Unlike the forward lines, however, the blueline did get younger this year. If Burns returns to forward and Hannan moves on as many expect, it almost certainly will get younger again next season. There is a lot of room for improvement in all this.
There are also a lot of decisions to be made. Matt Irwin, Taylor Fedun, Scott Hannan and Karl Stollery are all unrestricted free agents, while Brenden Dillon is a restricted free agent. Matt Tennyson does not seem to be in the future plans, given the way he was used. Burns could and should return to forward, while Mueller likely needs more time in the minors. That leaves the top pair, Braun and Vlasic, as the only two blueliners that seem certain to return.
It is worth reiterating what was said near the start of the article. The Sharks were the 5th best team in hockey last year in goals allowed in the prior season. This year, they finished 23rd, dropping off 18 spots! The entire disaster should not be blamed solely on the defense; the forwards and goalies had their own problems, which added considerable fuel to the fire. But the defense does own the lion’s share of this issue.
Getting Back On Track
It should not be hard to improve. Burns and his -9 rating can go back to forward where he belongs, taking his 29 minor penalties with him, a dozen more than he had as a forward the prior season. Mirco Mueller can take his -8 in half a season’s worth of games and spend his time with the Barracuda, developing his game to an NHL level. Whether that takes 2 months or 2 years, let him develop. Even now, he is barely 20 years old. Dillon, 3rd on the team in minor penalties in just 60 games, and his -11 rating would seem ideal trade bait. In terms of goals against per 60 minutes at 5 on 5, these three players did not fare well. Out of the 24 measured players on the Sharks, these players finished 18th, 19th and 21st on the team, the bottom 3 among defensemen.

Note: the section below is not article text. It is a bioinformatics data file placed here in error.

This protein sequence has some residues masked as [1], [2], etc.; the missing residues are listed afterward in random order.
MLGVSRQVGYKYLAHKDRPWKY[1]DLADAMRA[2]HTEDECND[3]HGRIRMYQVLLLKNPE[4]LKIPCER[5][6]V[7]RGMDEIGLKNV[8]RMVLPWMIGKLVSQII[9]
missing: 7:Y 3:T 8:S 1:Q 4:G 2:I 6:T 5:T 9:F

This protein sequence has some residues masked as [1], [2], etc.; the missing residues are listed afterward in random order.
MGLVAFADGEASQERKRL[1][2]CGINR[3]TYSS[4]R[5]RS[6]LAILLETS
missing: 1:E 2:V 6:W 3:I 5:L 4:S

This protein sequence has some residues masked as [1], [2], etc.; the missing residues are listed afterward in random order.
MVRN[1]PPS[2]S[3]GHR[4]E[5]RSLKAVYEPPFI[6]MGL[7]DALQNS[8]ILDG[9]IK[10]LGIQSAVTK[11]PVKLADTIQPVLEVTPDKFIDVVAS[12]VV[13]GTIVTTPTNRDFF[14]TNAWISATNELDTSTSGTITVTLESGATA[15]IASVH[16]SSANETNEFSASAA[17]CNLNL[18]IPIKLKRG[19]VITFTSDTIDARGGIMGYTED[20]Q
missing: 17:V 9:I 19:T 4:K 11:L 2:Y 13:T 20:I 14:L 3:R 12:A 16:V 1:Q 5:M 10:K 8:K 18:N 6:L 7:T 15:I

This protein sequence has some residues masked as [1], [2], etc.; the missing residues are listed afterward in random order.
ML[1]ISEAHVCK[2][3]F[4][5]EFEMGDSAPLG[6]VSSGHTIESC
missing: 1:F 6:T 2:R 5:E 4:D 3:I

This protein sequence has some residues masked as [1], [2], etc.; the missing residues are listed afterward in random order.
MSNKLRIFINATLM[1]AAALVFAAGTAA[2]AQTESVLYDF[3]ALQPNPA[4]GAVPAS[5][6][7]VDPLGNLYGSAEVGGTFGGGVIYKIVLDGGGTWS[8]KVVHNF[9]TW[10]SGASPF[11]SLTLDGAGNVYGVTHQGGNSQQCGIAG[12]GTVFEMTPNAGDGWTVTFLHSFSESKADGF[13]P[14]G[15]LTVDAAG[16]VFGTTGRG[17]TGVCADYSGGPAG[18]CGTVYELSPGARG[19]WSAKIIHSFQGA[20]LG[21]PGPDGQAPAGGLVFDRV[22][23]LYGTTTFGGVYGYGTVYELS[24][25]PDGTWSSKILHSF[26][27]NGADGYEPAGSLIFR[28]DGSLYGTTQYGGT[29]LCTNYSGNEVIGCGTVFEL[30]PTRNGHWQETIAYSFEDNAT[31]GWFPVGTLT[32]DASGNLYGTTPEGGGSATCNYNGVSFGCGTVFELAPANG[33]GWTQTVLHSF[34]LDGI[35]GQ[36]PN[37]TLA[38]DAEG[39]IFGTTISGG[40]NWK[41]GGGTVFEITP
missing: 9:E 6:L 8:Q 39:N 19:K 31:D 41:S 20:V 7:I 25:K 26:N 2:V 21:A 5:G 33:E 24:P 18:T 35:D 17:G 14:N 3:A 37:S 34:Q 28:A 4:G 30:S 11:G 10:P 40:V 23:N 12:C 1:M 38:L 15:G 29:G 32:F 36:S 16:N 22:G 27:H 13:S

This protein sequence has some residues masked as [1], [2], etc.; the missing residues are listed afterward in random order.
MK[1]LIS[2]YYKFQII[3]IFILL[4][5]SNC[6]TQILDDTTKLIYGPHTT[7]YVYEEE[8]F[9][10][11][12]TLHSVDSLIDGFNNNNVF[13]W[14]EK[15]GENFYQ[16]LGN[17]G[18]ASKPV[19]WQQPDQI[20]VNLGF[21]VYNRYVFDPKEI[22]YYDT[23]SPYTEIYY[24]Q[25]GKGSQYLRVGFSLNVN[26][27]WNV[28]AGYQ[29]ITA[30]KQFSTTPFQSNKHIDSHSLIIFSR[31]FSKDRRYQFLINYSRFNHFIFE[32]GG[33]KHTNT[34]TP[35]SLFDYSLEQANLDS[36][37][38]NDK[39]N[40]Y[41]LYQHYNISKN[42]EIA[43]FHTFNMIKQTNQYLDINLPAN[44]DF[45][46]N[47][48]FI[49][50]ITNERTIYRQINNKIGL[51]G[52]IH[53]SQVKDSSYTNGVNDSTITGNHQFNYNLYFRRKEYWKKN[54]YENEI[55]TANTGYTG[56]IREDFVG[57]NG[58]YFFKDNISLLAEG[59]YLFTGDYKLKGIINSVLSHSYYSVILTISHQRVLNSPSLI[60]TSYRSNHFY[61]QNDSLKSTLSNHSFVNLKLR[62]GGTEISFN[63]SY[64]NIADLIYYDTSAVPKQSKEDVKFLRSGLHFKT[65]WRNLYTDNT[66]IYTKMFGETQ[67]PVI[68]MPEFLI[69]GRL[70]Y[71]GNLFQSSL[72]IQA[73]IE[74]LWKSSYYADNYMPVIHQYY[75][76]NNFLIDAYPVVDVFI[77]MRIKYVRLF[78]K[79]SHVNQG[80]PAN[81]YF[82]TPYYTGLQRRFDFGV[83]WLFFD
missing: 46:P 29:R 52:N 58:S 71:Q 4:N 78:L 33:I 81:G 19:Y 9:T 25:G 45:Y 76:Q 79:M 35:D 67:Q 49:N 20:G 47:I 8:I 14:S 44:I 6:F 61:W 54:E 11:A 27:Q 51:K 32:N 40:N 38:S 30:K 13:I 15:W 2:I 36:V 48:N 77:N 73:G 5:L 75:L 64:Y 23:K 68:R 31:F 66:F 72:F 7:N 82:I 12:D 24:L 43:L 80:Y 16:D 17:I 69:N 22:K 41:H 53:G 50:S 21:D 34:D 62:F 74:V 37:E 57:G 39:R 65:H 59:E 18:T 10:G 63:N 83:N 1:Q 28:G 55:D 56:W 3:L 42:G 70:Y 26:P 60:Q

Remove the 3 major liabilities and replace them with better defensive players. The Sharks have these players available to them. Those would be Fedun, Tennyson, Irwin and Hannan. In a total of 145 games, those 4 were a combined +3. In terms of even strength goals against per 60 minutes, these players finished 3rd, 4th, 9th and 17th on the team (note: Fedun’s playing time was very small, making his number less reliable). Add in a top 4 quality defenseman via trade or free agency and you have a major upgrade over this year’s group. Whether that is enough to be good, I can’t say. A major improvement does not mean good since this year’s group set the bar so low.
However the Sharks decide to address their defense this coming season, they will need to do it without the help of hockey legend Larry Robinson. His time with the Sharks as an associate coach will always been appreciated, even if it will go down as one of the least significant line items on his extraordinary resume. Somewhere below Hall of Fame, Conn Smythe winner, a couple of Norris trophies and 9 Stanley Cups. The legend is stepping away from coaching functions and moving back to Florida. One hopes the Shark players were able to take much from the opportunity to learn from Larry Robinson.
There is simply no sugar-coating this season. The Sharks defense was a major issue this season, perhaps the most problematic on-ice issue the team had. There is a lot of work to be done this offseason.